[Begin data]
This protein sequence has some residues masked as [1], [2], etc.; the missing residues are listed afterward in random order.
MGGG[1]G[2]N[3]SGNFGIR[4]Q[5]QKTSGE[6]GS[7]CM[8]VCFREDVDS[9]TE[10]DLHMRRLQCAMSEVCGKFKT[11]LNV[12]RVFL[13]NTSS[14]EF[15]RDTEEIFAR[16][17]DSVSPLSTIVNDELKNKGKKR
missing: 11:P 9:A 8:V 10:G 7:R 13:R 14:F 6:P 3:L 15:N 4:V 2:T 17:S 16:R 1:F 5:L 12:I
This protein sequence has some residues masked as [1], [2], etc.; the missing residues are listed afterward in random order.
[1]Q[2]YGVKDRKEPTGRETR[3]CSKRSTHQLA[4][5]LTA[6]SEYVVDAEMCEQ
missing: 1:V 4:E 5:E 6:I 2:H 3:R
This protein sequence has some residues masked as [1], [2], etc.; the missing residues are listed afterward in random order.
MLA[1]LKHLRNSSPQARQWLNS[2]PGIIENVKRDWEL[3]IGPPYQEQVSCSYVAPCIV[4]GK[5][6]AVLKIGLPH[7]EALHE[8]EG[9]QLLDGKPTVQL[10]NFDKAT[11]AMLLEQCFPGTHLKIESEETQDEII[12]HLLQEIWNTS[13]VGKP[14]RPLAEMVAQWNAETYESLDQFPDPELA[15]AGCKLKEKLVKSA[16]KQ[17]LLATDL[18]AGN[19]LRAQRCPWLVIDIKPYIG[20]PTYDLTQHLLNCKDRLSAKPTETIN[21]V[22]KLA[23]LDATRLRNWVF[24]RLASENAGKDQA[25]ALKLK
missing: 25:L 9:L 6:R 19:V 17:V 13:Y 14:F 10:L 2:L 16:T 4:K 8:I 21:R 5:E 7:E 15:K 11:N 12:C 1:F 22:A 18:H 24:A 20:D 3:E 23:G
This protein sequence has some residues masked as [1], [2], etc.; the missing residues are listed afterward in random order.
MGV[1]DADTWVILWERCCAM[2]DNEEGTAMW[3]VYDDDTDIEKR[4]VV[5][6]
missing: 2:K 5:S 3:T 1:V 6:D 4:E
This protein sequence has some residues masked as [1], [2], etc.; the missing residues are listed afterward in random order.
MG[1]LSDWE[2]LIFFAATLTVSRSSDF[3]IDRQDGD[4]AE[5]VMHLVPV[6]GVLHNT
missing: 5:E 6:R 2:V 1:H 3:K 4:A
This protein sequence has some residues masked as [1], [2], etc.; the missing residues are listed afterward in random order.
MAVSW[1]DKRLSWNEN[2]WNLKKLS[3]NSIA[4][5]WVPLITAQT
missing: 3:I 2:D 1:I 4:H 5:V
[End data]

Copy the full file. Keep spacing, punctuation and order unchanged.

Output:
This protein sequence has some residues masked as [1], [2], etc.; the missing residues are listed afterward in random order.
MGGG[1]G[2]N[3]SGNFGIR[4]Q[5]QKTSGE[6]GS[7]CM[8]VCFREDVDS[9]TE[10]DLHMRRLQCAMSEVCGKFKT[11]LNV[12]RVFL[13]NTSS[14]EF[15]RDTEEIFAR[16][17]DSVSPLSTIVNDELKNKGKKR
missing: 11:P 9:A 8:V 10:G 7:R 13:R 14:F 6:P 3:L 15:N 4:V 2:T 17:S 16:R 1:F 5:L 12:I
This protein sequence has some residues masked as [1], [2], etc.; the missing residues are listed afterward in random order.
[1]Q[2]YGVKDRKEPTGRETR[3]CSKRSTHQLA[4][5]LTA[6]SEYVVDAEMCEQ
missing: 1:V 4:E 5:E 6:I 2:H 3:R
This protein sequence has some residues masked as [1], [2], etc.; the missing residues are listed afterward in random order.
MLA[1]LKHLRNSSPQARQWLNS[2]PGIIENVKRDWEL[3]IGPPYQEQVSCSYVAPCIV[4]GK[5][6]AVLKIGLPH[7]EALHE[8]EG[9]QLLDGKPTVQL[10]NFDKAT[11]AMLLEQCFPGTHLKIESEETQDEII[12]HLLQEIWNTS[13]VGKP[14]RPLAEMVAQWNAETYESLDQFPDPELA[15]AGCKLKEKLVKSA[16]KQ[17]LLATDL[18]AGN[19]LRAQRCPWLVIDIKPYIG[20]PTYDLTQHLLNCKDRLSAKPTETIN[21]V[22]KLA[23]LDATRLRNWVF[24]RLASENAGKDQA[25]ALKLK
missing: 25:L 9:L 6:R 19:V 17:V 13:Y 14:F 10:L 2:L 16:T 4:K 8:I 21:R 5:E 7:E 15:K 11:N 12:C 1:F 22:A 18:H 24:A 20:D 3:E 23:G
This protein sequence has some residues masked as [1], [2], etc.; the missing residues are listed afterward in random order.
MGV[1]DADTWVILWERCCAM[2]DNEEGTAMW[3]VYDDDTDIEKR[4]VV[5][6]
missing: 2:K 5:S 3:T 1:V 6:D 4:E
This protein sequence has some residues masked as [1], [2], etc.; the missing residues are listed afterward in random order.
MG[1]LSDWE[2]LIFFAATLTVSRSSDF[3]IDRQDGD[4]AE[5]VMHLVPV[6]GVLHNT
missing: 5:E 6:R 2:V 1:H 3:K 4:A
This protein sequence has some residues masked as [1], [2], etc.; the missing residues are listed afterward in random order.
MAVSW[1]DKRLSWNEN[2]WNLKKLS[3]NSIA[4][5]WVPLITAQT
missing: 3:I 2:D 1:I 4:H 5:V